Roughly 1 in 5 adults say they are playing close attention to the IRS’s Tea Party controversy, according to new data from the Pew Research Center.
Pew found more people were showing deep interest in the issues at the Department of Veterans Affairs (almost 3 in 10) and Iraq (1 in 4), according to the survey of 1,002 adults between June 26 and June 29.
Still, the IRS was still receiving a closer look than the World Cup, the upcoming elections and the Supreme Court, though the survey was taken before Monday’s announcement of the Hobby Lobby decision.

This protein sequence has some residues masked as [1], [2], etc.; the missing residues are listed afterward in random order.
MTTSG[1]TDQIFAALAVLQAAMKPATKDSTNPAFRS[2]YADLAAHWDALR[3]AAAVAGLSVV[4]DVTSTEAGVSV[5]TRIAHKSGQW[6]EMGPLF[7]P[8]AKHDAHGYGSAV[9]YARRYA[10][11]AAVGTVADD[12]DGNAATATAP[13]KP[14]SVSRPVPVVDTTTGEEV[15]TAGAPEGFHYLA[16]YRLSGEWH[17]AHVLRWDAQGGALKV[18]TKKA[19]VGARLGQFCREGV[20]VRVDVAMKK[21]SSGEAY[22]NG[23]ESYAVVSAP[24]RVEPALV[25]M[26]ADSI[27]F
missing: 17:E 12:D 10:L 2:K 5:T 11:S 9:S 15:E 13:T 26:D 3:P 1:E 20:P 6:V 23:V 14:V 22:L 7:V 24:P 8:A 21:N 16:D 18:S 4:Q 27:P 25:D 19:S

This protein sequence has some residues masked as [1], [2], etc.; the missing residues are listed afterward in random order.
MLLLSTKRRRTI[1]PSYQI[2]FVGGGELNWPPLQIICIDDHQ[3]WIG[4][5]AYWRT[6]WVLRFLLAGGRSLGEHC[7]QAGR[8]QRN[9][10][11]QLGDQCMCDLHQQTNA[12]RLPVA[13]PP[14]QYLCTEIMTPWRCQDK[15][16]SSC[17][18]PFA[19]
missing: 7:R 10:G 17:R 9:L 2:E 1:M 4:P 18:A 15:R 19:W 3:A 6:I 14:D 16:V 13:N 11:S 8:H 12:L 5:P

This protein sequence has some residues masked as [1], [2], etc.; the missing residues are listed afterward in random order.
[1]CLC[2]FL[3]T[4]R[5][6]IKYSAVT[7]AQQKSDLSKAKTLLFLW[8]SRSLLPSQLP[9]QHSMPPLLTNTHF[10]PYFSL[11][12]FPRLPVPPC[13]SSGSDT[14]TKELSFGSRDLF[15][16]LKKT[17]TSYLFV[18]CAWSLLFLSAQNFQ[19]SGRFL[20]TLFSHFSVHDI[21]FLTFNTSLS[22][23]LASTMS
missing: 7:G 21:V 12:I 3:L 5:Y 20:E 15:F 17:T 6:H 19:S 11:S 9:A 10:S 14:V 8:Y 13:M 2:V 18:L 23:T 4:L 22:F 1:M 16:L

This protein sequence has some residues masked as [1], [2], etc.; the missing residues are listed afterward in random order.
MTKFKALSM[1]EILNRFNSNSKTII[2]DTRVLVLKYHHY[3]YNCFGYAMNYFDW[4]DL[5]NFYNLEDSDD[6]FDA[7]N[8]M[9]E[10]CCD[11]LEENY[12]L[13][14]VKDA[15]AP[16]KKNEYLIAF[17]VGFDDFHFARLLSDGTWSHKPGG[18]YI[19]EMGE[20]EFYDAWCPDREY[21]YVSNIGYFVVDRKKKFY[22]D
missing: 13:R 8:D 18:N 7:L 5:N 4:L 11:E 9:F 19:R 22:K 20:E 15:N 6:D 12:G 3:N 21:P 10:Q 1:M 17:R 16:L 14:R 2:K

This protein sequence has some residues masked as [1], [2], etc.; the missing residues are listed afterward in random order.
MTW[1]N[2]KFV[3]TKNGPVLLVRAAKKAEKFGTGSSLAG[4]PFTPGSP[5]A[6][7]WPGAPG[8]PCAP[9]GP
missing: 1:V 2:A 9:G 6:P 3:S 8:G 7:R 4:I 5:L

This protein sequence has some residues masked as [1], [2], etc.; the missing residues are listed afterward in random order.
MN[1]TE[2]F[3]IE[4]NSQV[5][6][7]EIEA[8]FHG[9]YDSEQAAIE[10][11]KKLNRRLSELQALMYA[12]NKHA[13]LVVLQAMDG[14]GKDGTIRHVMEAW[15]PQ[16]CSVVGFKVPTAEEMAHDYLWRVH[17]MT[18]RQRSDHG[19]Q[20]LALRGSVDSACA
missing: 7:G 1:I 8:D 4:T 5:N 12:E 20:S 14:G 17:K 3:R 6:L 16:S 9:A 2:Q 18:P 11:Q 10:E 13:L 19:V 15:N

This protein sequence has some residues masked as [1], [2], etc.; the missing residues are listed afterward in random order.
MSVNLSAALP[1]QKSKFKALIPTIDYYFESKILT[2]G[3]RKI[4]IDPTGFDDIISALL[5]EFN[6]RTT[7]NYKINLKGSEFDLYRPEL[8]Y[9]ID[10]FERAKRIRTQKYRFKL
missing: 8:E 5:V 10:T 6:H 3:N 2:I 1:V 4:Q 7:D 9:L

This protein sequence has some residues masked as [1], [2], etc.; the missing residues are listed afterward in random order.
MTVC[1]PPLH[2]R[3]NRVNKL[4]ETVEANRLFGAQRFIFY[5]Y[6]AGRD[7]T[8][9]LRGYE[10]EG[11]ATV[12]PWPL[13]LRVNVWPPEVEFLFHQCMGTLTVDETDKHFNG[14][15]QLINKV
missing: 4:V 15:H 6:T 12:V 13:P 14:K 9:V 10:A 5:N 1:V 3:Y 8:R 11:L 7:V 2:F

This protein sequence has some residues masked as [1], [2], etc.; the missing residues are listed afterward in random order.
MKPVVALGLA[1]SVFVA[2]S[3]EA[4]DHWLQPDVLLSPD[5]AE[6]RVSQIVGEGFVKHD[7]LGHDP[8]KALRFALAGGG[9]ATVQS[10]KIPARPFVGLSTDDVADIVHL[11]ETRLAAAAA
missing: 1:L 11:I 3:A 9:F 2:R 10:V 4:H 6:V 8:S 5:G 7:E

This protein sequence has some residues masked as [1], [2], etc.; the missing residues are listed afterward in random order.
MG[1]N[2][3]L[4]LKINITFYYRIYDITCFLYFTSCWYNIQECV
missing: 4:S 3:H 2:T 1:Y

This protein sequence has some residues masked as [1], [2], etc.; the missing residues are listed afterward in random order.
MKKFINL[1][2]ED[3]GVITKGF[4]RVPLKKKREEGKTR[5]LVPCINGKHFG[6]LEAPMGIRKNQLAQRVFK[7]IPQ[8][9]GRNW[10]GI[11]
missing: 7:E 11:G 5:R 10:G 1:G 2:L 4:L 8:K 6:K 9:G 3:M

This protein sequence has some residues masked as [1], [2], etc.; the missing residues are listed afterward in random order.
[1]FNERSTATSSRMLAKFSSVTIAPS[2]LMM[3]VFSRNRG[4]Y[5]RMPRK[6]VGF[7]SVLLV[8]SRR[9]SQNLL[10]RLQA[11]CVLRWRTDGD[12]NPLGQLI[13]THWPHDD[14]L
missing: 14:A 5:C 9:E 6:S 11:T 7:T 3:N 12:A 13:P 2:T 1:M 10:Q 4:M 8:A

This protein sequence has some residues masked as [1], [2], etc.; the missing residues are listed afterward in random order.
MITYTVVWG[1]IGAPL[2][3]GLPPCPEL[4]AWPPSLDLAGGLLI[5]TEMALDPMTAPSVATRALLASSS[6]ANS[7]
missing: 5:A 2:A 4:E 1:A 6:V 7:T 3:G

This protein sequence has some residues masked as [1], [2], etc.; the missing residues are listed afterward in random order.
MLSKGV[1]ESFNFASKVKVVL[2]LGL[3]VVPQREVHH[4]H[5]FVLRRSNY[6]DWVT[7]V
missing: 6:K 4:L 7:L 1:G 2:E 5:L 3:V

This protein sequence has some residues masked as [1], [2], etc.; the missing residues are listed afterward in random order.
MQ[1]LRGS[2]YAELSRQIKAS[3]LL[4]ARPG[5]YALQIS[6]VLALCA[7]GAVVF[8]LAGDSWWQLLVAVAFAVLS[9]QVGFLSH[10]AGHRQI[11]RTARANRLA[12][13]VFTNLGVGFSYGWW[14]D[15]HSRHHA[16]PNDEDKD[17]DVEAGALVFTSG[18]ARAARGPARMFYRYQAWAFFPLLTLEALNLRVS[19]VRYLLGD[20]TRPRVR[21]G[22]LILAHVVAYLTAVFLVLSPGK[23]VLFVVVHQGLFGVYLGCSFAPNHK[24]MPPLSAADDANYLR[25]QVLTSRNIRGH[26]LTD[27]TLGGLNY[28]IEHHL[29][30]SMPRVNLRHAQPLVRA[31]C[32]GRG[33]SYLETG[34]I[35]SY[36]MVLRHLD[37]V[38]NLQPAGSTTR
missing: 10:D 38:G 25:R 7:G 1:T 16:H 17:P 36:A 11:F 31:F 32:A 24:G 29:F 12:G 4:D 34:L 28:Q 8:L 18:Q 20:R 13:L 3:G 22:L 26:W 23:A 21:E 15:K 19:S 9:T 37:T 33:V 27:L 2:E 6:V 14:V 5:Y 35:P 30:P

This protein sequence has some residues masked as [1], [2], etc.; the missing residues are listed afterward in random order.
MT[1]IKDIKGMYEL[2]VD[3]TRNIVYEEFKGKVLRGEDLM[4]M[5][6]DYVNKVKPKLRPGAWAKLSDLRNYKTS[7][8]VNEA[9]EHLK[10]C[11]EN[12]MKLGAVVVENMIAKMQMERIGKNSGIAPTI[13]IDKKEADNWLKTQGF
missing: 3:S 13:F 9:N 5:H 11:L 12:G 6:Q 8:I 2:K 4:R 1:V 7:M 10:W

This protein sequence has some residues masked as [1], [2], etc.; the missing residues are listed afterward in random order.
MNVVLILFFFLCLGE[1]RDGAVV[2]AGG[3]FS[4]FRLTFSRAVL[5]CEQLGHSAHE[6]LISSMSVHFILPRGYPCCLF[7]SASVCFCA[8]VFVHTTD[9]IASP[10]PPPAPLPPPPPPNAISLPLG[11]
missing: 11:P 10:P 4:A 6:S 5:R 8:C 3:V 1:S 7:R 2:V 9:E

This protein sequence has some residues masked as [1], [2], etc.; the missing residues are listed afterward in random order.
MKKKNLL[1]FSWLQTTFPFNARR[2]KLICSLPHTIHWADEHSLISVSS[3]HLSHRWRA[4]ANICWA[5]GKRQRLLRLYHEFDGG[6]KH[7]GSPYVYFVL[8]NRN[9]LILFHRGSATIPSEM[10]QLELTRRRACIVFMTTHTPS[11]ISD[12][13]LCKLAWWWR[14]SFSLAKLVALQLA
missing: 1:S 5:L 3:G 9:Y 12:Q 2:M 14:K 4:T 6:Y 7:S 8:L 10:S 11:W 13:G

The interest in the IRS’s improper scrutiny of Tea Party groups comes shortly after the agency said former IRS official Lois Lerner’s hard drive crashed in 2011, an acknowledgement that gave fresh momentum to GOP investigations. The IRS says that left them unable to reproduce all of the emails that Lerner, the central figure in the controversy, sent or received over more than two years.
Pew’s data also found Republicans were much more likely than Democrats or independents to be watching the IRS. Those 65 and older were the age group most interested in the controversy — roughly three times more likely to be closely watching than those under 30.